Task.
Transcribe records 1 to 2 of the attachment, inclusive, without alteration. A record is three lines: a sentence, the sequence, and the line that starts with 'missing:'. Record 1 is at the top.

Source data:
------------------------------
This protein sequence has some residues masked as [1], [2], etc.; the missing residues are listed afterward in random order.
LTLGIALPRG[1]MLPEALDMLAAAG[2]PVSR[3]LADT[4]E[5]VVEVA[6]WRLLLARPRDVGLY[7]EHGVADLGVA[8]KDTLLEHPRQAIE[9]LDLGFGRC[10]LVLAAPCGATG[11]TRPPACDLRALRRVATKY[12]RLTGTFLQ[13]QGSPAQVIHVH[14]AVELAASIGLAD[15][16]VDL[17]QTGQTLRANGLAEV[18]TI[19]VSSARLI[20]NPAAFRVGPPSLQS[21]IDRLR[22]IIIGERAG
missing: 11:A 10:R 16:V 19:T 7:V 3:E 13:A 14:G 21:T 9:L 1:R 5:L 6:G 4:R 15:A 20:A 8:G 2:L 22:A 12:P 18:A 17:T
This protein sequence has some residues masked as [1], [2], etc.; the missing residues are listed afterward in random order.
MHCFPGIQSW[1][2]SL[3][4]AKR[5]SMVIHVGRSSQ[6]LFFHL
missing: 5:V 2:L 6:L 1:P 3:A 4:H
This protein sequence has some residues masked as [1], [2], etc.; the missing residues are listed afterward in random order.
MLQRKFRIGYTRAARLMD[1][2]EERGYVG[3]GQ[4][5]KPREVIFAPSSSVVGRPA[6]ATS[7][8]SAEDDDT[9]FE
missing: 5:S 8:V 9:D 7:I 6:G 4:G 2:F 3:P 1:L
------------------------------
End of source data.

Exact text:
This protein sequence has some residues masked as [1], [2], etc.; the missing residues are listed afterward in random order.
LTLGIALPRG[1]MLPEALDMLAAAG[2]PVSR[3]LADT[4]E[5]VVEVA[6]WRLLLARPRDVGLY[7]EHGVADLGVA[8]KDTLLEHPRQAIE[9]LDLGFGRC[10]LVLAAPCGATG[11]TRPPACDLRALRRVATKY[12]RLTGTFLQ[13]QGSPAQVIHVH[14]AVELAASIGLAD[15][16]VDL[17]QTGQTLRANGLAEV[18]TI[19]VSSARLI[20]NPAAFRVGPPSLQS[21]IDRLR[22]IIIGERAG
missing: 11:A 10:R 16:V 19:T 7:V 3:E 13:A 14:G 21:T 9:L 1:R 5:L 6:G 4:R 15:A 20:A 8:G 2:L 22:A 12:P 18:A 17:T
This protein sequence has some residues masked as [1], [2], etc.; the missing residues are listed afterward in random order.
MHCFPGIQSW[1][2]SL[3][4]AKR[5]SMVIHVGRSSQ[6]LFFHL
missing: 5:V 2:L 6:L 1:P 3:A 4:H